What Defines an Advanced Yoga Class?

Kat Robinson

imagesAs a yoga student, what part of the practice has challenged you the most – the physical movements or the simple act of being present on the mat?

Recently, an influx of new but seasoned yoga students have started joining my classes. I am thrilled to see new faces as it is always exciting to connect with other yogis and yoginis.

Often, these students will ask which of my classes is the more advanced class. Assuming they were looking for a physical challenge, I direct them to a power vinyasa class on Thursday evenings. But as I thought more about this question I wonder if I’ve been giving the correct answer.

For many years I was the only teacher within several miles. I’ve provided a variety of classes, from meditative and restorative to a more powerful vinyasa. I’ve even led children’s classes and chair classes for older yogis.

Many students attend more than one style and attend several classes per week. These students know that there’s more to yoga than the physical pose. To them, it doesn’t matter if they can stand on their head or if they can touch their toes. Yet, they are “advanced” yogis, because they understand the power of being present on the mat.

On the flipside, I once had a student who was wonderful at executing the most difficult of poses but when it came time for Sivasana she was rolling up her mat and heading for the door. Although this student could do most asanas with ease, I would not consider her an advanced yogini. When it was time to quiet the mind and be with ones Self, she fell short.

It is easy to get caught up in the perfection of asanas. However, in the Yoga Sutras of Patanjali, “asana” is only mentioned a few times. Remember, there of 8 limbs of yoga – asana isn’t even the first or the second.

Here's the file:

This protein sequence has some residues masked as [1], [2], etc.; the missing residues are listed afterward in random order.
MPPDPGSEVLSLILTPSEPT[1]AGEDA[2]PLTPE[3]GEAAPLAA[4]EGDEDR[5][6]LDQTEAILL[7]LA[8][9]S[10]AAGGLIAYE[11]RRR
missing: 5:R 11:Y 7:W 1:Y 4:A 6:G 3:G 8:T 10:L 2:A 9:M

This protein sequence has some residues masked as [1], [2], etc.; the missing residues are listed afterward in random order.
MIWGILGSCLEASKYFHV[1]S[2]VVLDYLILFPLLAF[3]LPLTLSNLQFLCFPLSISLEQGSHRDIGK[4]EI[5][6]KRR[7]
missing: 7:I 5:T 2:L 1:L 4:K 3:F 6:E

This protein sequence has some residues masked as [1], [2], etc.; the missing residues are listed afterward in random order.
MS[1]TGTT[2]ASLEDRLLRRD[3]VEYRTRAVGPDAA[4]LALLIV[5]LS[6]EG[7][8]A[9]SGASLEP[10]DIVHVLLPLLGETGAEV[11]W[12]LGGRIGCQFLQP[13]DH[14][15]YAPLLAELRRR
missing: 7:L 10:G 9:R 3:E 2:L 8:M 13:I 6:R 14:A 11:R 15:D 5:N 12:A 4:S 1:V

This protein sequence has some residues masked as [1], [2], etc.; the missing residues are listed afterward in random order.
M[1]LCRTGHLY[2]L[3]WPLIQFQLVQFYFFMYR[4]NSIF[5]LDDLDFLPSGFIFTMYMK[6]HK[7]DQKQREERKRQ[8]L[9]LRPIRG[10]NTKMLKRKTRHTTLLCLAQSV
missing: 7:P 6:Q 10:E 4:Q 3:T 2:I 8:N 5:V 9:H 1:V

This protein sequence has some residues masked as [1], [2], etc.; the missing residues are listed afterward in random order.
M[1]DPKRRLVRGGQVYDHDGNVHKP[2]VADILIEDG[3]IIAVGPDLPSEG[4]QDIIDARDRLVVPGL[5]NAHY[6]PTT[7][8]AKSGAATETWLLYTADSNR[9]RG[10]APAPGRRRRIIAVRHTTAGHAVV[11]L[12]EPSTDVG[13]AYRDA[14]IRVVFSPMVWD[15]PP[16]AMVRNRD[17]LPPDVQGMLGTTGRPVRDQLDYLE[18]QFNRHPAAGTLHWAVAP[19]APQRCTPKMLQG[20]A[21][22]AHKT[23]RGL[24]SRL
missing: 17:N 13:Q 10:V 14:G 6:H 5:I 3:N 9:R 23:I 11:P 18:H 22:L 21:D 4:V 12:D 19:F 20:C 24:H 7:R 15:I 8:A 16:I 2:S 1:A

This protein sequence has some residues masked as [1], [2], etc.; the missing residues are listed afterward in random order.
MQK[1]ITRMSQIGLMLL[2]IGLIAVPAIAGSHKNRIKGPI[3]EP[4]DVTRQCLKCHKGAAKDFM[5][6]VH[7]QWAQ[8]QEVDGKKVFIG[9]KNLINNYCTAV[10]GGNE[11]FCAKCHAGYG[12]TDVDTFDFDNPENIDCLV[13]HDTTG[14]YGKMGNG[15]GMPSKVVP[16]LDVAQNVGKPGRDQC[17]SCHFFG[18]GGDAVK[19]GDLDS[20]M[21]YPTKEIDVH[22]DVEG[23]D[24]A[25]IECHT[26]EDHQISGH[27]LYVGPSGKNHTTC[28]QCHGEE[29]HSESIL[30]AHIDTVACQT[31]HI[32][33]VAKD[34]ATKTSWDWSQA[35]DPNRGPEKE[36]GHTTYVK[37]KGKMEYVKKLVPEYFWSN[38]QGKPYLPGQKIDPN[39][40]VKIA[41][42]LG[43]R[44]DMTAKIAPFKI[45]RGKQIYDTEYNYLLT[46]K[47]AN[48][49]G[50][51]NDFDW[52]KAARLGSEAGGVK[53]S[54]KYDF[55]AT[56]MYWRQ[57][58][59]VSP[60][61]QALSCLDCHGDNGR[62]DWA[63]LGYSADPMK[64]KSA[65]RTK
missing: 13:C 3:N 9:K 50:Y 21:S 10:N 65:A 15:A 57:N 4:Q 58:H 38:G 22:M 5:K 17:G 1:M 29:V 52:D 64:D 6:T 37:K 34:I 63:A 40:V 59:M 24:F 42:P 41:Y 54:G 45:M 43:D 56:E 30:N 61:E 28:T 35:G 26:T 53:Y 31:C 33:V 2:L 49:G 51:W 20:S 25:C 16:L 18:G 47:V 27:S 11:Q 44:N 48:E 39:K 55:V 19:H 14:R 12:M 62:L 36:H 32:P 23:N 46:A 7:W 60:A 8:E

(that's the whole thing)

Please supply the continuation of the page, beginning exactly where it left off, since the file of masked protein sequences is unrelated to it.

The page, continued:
So this brings me back to the original question, what defines an advanced yogi?

Is an advanced yogi one who can go into a handstand, drop to their elbows, bend the knees into scorpion and dismount into chatauranga?

Or is an advanced yogi one who can still the mind and be in the present moment, accepting themselves wherever they are in the pose?

I believe it is the latter that describes a truly advanced yogi.

An advanced yogi will do no harm, not even to themselves. They are moral. They practice breathing techniques. They know when and how to use props in their asana practice. They meditate.

An advanced yogi knows that when the world gets too rough, the yoga mat can bring them back to center – even if they can’t stand on their head. They accept where they are, and they know that working from that point creates an energetic shift in the body and mind, bringing a unity of Self.

In all of my classes, I have beginners and more advanced students. The seasoned students go to their fullest expression of the pose and the beginners do the same. What’s most important is coming to practice with intention and focus.

Next time a student asks which of my classes are advanced, my answer will be “All of them, depending on what you are looking for.” A truly “advanced student” will know to accept where you are in practice and be present on the mat. Otherwise you are just exercising.

Author: Kat Robinson

Kat Robinson is the author of “I Almost Died! Reinventing Yourself with Yoga and Meditation After Traumatic Illness or Injury”, and the creator of “Sewing Yoga” DVD, a therapeutic yoga program designed to alleviate the aches and pains associated with…

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